It is with deep sadness we at the Contemporary Art Gallery learn of the death of Itee Pootoogook. His exhibition here last year proved a highlight of our program, it success seen in the positive reception from critics and visitors alike. We remember him fondly through his work which lives on.
The CAG exhibited Itee Pootoogook in 2013 with the solo exhibition Buildings and Land and an off-site commission Sky At Night at the Yaletown-Roundhouse Station, Canada Line. A selection of images from the exhibitions are seen above.
“His drawings of vernacular architecture in the North are daring in their simplicity, and his portraits of everyday activities, such as watching TV and fixing skidoos, are similarly unsettling in their apparent modesty and their claims about the sources and nature of Inuit art.”
– Lisa Gregoire, Nunatsiaq online
The Contemporary Art Gallery presents the first solo exhibition in a public institution of work by Canadian artist Itee Pootoogook. A resident of Cape Dorset, Nunavut, he belongs to a generation of Inuit artists who are transforming and reshaping the creative traditions that were successfully pioneered by their parents and grandparents during the second half of the 20th century. In his large-scale graphite and coloured pencil drawings, Pootoogook shows us an image of modern northern life quite different from the one we are accustomed to seeing both historically and in much Inuit work. In this vast and often inhospitable region, instead of traditional subjects such as igloos and parka-clad hunters and their prey, we are shown an everyday world, one made up of recognizable contemporary accoutrements including snowmobiles, boats, soft drinks and television sets.MORE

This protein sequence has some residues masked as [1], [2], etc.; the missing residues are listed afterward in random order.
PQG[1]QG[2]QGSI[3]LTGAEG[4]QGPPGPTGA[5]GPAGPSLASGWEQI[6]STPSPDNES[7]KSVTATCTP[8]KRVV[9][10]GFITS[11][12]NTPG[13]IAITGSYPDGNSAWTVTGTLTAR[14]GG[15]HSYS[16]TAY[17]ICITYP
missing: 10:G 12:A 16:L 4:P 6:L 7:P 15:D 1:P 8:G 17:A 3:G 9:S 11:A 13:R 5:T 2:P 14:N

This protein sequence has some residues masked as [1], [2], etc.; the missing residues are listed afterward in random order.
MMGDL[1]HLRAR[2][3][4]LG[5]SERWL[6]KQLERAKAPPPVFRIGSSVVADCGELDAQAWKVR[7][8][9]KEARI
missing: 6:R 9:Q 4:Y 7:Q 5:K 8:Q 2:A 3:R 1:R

This series invites cultural and critical producers to present thoughts and ideas rooted in their own interests and practices, and invites audiences to join in the conversations that will explore relevant contemporary issues, theories, ideas and culture.
In response to the exhibition Itee Pootoogook, Buildings and Land, Crosby will discuss some aspects of her PhD research, which focuses on the formation of Aboriginal cultural production in urban spaces in Vancouver, B.C., for Native and non-Native publics; these include diverse forms of performativity, the display and sale of Aboriginally produced objects, and urban community supports by well-known First Nations artists through their association with new Aboriginal social organizations.
Marcia Crosby is currently completing her PhD in the Department of Art History and Visual Culture, UBC, and also works as an independent scholar. Crosby has a BFA in Fine Arts and English Literature, and an MA in Art History, UBC (1993), her MA thesis focused on the tension between representations of Aboriginal cultures and peoples in the public sphere, the work of Indigenous art and artists, and representations of Aboriginal title in B.C.
In addition to teaching literature and Native Studies at Vancouver Island University for 16 years, she has worked as a researcher, reviewing Aboriginal programs in public institutions. Her current work as a PhD candidate at UBC, builds on the curatorial work completed for the exhibition and accompanying publication, Nations in Urban Landscapes (Contemporary Art Gallery in 1994 and which toured to Oboro, Montréal, 1996), and the more recent exhibition: Aboriginal art in the city: Fine and Popular (2008), which is one of several web projects produced through the Morris and Helen Belkin Art Gallery, as part of Ruins in Progress: Vancouver Art in the Sixties. More recently in 2012, she co-curated with Karen Duffek, The Paintings of Henry Speck: Udz’stalis at the Belkin Satellite Gallery, Vancouver.
Next in the Feedback series:
Tuesday, July 23, 7pm
Tuesday, August 20, 7pm